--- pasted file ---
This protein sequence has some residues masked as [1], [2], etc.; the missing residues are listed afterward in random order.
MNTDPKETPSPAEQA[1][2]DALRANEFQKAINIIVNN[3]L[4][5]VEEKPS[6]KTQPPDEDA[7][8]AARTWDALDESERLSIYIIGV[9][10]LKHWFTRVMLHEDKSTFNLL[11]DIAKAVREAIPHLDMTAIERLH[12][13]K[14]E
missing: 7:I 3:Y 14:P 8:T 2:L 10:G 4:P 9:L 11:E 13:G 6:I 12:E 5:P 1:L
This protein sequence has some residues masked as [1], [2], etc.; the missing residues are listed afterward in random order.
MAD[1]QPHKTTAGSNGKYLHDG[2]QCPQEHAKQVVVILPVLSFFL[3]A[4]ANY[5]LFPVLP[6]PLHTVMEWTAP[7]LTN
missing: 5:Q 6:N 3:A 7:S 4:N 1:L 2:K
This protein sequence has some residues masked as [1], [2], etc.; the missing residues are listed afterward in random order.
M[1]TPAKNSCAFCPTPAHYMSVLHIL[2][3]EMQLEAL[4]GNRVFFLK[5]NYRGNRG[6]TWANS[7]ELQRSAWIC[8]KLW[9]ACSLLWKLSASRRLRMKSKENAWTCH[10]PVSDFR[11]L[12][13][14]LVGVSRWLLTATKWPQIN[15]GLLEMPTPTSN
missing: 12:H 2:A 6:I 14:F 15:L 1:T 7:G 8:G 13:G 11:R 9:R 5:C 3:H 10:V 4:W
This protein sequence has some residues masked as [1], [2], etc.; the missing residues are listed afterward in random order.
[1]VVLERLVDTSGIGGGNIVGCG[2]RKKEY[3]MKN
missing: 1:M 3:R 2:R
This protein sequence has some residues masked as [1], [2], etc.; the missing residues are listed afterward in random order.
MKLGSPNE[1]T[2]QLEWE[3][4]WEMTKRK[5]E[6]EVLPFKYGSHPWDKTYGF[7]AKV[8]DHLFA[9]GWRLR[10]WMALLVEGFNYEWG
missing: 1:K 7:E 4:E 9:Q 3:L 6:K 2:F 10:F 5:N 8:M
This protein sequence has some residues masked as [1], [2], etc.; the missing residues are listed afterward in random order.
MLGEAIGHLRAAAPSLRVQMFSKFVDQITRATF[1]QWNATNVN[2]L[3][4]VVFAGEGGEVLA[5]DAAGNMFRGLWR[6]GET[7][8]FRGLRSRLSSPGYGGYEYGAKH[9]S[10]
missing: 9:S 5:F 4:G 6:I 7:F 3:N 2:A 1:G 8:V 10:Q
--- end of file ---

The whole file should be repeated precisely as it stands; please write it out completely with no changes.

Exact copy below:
This protein sequence has some residues masked as [1], [2], etc.; the missing residues are listed afterward in random order.
MNTDPKETPSPAEQA[1][2]DALRANEFQKAINIIVNN[3]L[4][5]VEEKPS[6]KTQPPDEDA[7][8]AARTWDALDESERLSIYIIGV[9][10]LKHWFTRVMLHEDKSTFNLL[11]DIAKAVREAIPHLDMTAIERLH[12][13]K[14]E
missing: 7:I 3:Y 14:P 8:T 2:L 10:G 4:P 9:L 11:E 13:G 6:I 12:E 5:P 1:L
This protein sequence has some residues masked as [1], [2], etc.; the missing residues are listed afterward in random order.
MAD[1]QPHKTTAGSNGKYLHDG[2]QCPQEHAKQVVVILPVLSFFL[3]A[4]ANY[5]LFPVLP[6]PLHTVMEWTAP[7]LTN
missing: 5:Q 6:N 3:A 7:S 4:N 1:L 2:K
This protein sequence has some residues masked as [1], [2], etc.; the missing residues are listed afterward in random order.
M[1]TPAKNSCAFCPTPAHYMSVLHIL[2][3]EMQLEAL[4]GNRVFFLK[5]NYRGNRG[6]TWANS[7]ELQRSAWIC[8]KLW[9]ACSLLWKLSASRRLRMKSKENAWTCH[10]PVSDFR[11]L[12][13][14]LVGVSRWLLTATKWPQIN[15]GLLEMPTPTSN
missing: 12:H 2:A 6:I 14:F 15:L 1:T 7:G 8:G 13:G 11:R 9:R 5:C 3:H 10:V 4:W
This protein sequence has some residues masked as [1], [2], etc.; the missing residues are listed afterward in random order.
[1]VVLERLVDTSGIGGGNIVGCG[2]RKKEY[3]MKN
missing: 1:M 3:R 2:R
This protein sequence has some residues masked as [1], [2], etc.; the missing residues are listed afterward in random order.
MKLGSPNE[1]T[2]QLEWE[3][4]WEMTKRK[5]E[6]EVLPFKYGSHPWDKTYGF[7]AKV[8]DHLFA[9]GWRLR[10]WMALLVEGFNYEWG
missing: 1:K 7:E 4:E 9:Q 3:L 6:K 2:F 10:F 5:N 8:M
This protein sequence has some residues masked as [1], [2], etc.; the missing residues are listed afterward in random order.
MLGEAIGHLRAAAPSLRVQMFSKFVDQITRATF[1]QWNATNVN[2]L[3][4]VVFAGEGGEVLA[5]DAAGNMFRGLWR[6]GET[7][8]FRGLRSRLSSPGYGGYEYGAKH[9]S[10]
missing: 9:S 5:F 4:G 6:I 7:F 3:N 2:A 1:G 8:V 10:Q